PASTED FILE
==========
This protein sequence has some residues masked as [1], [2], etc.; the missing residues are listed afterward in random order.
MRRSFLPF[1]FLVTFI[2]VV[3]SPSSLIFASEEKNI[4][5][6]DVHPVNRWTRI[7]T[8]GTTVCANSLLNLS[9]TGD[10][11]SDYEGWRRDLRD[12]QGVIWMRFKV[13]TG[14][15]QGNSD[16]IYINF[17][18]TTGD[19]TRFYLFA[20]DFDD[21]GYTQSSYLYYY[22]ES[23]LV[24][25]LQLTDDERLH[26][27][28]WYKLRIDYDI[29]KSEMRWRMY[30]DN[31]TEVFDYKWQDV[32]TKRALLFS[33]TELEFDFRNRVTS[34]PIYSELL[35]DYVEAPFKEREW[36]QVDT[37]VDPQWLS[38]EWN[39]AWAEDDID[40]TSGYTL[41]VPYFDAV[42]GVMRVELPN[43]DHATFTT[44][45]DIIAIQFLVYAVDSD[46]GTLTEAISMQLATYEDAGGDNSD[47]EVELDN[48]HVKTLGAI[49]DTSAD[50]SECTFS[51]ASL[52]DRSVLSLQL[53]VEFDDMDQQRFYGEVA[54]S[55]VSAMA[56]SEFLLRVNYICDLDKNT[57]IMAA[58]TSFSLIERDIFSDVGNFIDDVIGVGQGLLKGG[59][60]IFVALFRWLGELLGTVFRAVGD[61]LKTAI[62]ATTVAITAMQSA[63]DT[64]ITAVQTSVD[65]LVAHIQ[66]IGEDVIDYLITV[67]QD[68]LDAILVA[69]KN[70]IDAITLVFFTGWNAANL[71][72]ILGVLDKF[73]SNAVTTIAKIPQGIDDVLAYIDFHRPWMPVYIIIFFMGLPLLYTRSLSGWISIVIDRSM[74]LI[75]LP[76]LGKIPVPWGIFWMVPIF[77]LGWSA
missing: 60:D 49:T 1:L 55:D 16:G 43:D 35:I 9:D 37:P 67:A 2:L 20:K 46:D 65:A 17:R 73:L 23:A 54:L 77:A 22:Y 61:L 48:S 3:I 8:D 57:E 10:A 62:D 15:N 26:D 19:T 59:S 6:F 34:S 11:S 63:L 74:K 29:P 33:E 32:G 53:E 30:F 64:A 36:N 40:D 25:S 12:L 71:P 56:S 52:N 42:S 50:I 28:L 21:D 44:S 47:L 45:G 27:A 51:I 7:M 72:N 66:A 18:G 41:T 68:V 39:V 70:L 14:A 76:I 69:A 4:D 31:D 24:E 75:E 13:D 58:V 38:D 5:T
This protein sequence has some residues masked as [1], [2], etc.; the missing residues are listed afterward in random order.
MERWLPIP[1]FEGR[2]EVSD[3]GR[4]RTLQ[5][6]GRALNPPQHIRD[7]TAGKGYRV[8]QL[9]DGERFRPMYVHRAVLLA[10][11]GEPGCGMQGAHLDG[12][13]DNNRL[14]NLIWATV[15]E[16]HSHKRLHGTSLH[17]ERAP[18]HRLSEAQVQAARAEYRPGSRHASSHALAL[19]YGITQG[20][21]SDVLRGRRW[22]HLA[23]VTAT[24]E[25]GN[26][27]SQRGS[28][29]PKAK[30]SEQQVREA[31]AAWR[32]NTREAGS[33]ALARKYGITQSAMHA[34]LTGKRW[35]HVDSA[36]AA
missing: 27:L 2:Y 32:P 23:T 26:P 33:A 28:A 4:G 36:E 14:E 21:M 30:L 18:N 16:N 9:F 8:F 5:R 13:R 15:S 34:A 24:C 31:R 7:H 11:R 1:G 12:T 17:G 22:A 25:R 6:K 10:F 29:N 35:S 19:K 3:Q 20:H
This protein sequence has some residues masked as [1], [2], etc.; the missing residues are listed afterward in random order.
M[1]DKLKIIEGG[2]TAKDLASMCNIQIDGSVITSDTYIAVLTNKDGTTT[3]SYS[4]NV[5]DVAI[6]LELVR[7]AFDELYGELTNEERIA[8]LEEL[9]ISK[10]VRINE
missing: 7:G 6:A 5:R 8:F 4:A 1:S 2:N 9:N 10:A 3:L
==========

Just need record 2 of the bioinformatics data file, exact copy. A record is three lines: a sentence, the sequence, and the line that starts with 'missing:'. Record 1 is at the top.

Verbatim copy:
This protein sequence has some residues masked as [1], [2], etc.; the missing residues are listed afterward in random order.
MERWLPIP[1]FEGR[2]EVSD[3]GR[4]RTLQ[5][6]GRALNPPQHIRD[7]TAGKGYRV[8]QL[9]DGERFRPMYVHRAVLLA[10][11]GEPGCGMQGAHLDG[12][13]DNNRL[14]NLIWATV[15]E[16]HSHKRLHGTSLH[17]ERAP[18]HRLSEAQVQAARAEYRPGSRHASSHALAL[19]YGITQG[20][21]SDVLRGRRW[22]HLA[23]VTAT[24]E[25]GN[26][27]SQRGS[28][29]PKAK[30]SEQQVREA[31]AAWR[32]NTREAGS[33]ALARKYGITQSAMHA[34]LTGKRW[35]HVDSA[36]AA
missing: 27:L 2:Y 32:P 23:T 26:P 33:A 28:A 4:G 36:E 14:E 21:M 30:L 18:N 16:N 9:F 8:F 5:R 13:R 15:S 34:A 24:C 31:R 7:H 11:R 1:G 12:T 17:G 22:A 25:R 6:K 10:F 29:N 35:S 19:K 3:Q 20:H